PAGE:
The S&P 500 recently notched its highest close in more than
three and a half years. Hitting new peaks in the
that began in March 2009, the U.S.
has gained 9.0% so far this year.
That's impressive... but not compared with what's happening
Investor appetite for global companies in fast-growing overseas
markets such as Brazil and China are pushing
to new 52-week highs. In fact, Morgan Stanley's benchmark MSCI All
, which excludes the United States, has surpassed the S&P 500,
with year-to-date returns of 10.7%.
But how can stateside investors take advantage of these foreign
It's easy with American depository receipts (ADRs). These unique
securities allow non-U.S. companies that trade on their home
country exchange to trade at the same time on a U.S. exchange in
U.S. dollars. ADRs aren't actually shares, but they represent
shares, just as a dollar bill used to represent 1.5 grams of gold.
More than 2,400 ADRs trade and pay dividends in U.S. dollars on
More than 85% of ADRs trade over-the-counter in the United States.
But for today's purposes, I'm only going to cover roughly 365 ADRs
that allow you to tap into global giants that trade on the
These stocks are starting to attract investor attention. In fact,
the BNY Mellon
Index of depository receipts that trade on the NYSE or Nasdaq is
slightly ahead of the S&P 500.
Despite bulling ahead, these securities stilloffer income investors
of 4%, almost double the S&P 500's 2%. And while the S&P
500 is starting to look pricey with a trailing price-to-earnings
(P/E) ratio of about 14, bargain hunters will find lots of value in
high level American depository receipts, which still enjoy an
average P/E of just 12.6.
The best high-yield ADRs on themarket
I decided to use StreetAuthority's screening tools to find the most
compelling high-yield foreign companies that trade actively on a
major U.S. exchange. The results give me 365 companies. I then
eliminated any ADRs which offered a yield of less than 5%, based on
their payouts over the past 12 months.
That left 56 ADRs. I then screened for
growth track record over the long-term and near-term. Less than
half, or 21 of the ADRs, grew dividends by an average of at least
5% annually over the past three years and the past year.
In addition to growing payouts, I wanted to ensure the share price
helped generate positive total returns for investors. I, therefore,
screened these 21 ADRs for a positive
200-day moving average
. My goal was to select ADRs with a stable or positive long-term
price trend. Only 13, a little more than half, passed muster.
I raked these 13 prospects over the coals one more time. U.S.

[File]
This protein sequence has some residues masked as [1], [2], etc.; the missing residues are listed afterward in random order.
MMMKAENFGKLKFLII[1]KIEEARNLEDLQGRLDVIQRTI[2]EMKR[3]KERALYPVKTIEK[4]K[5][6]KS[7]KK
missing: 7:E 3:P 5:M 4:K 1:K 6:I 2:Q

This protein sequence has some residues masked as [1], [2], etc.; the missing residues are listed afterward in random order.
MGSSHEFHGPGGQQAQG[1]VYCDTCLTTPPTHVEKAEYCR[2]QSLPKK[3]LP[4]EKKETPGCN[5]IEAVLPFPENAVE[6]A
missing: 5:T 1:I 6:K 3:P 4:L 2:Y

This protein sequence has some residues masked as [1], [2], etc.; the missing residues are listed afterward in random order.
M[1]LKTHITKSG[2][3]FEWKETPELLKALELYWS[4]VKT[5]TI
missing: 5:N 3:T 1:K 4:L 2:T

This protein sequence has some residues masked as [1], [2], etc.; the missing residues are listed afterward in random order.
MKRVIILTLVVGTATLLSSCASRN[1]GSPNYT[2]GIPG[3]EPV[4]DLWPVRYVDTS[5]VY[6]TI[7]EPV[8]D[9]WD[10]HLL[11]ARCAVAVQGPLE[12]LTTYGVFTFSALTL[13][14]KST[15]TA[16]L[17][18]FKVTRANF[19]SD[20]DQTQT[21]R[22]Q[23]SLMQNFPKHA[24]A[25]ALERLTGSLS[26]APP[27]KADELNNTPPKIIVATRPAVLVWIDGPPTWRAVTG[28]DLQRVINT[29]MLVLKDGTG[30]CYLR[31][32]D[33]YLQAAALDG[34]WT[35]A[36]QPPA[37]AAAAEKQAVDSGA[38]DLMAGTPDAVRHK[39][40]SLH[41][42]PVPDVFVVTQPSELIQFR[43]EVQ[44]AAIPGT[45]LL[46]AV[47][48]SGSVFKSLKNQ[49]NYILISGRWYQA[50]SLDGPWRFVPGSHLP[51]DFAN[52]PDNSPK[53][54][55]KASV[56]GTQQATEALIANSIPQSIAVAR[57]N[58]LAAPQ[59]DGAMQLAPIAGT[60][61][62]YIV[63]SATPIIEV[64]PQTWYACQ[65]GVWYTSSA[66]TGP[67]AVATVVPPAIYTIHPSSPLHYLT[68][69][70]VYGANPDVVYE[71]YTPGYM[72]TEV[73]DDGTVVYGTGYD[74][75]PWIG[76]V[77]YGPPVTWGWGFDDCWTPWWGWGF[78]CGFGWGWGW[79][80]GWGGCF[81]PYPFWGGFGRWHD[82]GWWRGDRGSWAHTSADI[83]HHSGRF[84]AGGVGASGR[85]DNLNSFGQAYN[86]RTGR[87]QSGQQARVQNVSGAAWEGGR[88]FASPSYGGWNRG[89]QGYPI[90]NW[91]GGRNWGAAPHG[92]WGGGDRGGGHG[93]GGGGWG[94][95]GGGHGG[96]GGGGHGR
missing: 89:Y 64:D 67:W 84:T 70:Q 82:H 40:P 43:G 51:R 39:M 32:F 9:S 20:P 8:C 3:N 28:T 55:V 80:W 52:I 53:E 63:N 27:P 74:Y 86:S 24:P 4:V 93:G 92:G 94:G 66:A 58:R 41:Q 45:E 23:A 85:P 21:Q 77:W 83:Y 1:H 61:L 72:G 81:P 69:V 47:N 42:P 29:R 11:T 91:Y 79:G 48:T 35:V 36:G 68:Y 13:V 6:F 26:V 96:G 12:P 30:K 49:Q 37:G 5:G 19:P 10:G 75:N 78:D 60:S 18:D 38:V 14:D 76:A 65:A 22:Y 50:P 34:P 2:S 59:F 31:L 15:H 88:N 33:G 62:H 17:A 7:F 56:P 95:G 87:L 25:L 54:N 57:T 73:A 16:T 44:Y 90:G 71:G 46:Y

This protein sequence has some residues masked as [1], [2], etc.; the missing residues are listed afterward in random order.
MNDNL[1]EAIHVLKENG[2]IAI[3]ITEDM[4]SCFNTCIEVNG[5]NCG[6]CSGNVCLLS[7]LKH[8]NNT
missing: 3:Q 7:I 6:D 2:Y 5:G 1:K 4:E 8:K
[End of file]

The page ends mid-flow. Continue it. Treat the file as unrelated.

investors have grown used to a diet of regular and frequent
dividend payments. But foreign stocks generally don't pay dividends
as frequently as their U.S. brethren. Some, such as Brazilian
, make irregular payments depending on
. Many, such as Taiwan's
United Microelectronics (
or Brazilian steelmaker
, pay just once a year.
So I did a final screen for dividend frequency and kept only
companies that dole out payments at least twice a year. That left
nine worthy candidates.
Risks to Consider:
Even though ADRs trade and pay dividends in U.S. dollars, they
are still exposed to
volatility. That's because trading prices and dividends are pegged
to local currency. If local currency strengthens against the U.S.
dollar, then the ADR price and dividend will be worth more to U.S.
investors, but the reverse is also true.
Also, some of these ADR dividends are subject to withholding
taxes of around 15%, which are deducted before the dividend enters
your account (you can often get this refunded by the U.S.
government). That said, Brazil and the U.K. don't withhold taxes
for U.S. residents, so no foreign taxes are withheld on dividends
from Cemig, GlaxoSmithKline, or Vodafone.
Finally, this screen focuses on only a few key variables. It
hasn't touched on
, debt and other fundamentals that can drive share price
performance. So, please see the list as a starting point for
Action to Take -->
Cemig's common (NYSE: CIG-C)
ADRs stand out from this list for their combination of high yield
and strong dividend growth. The fact that Brazil charges no
withholding tax, allowing investors to keep the full amount of
declared dividends, is an added bonus.
I recently profile this company in greater detail in my
newsletter because it's my personal favorite on this list, but any
of these companies are suitable candidates for further
-- Carla Pasternak
Carla Pasternak does not personally hold positions in any
securities mentioned in this article. StreetAuthority LLC does not
hold positions in any securities mentioned in this article.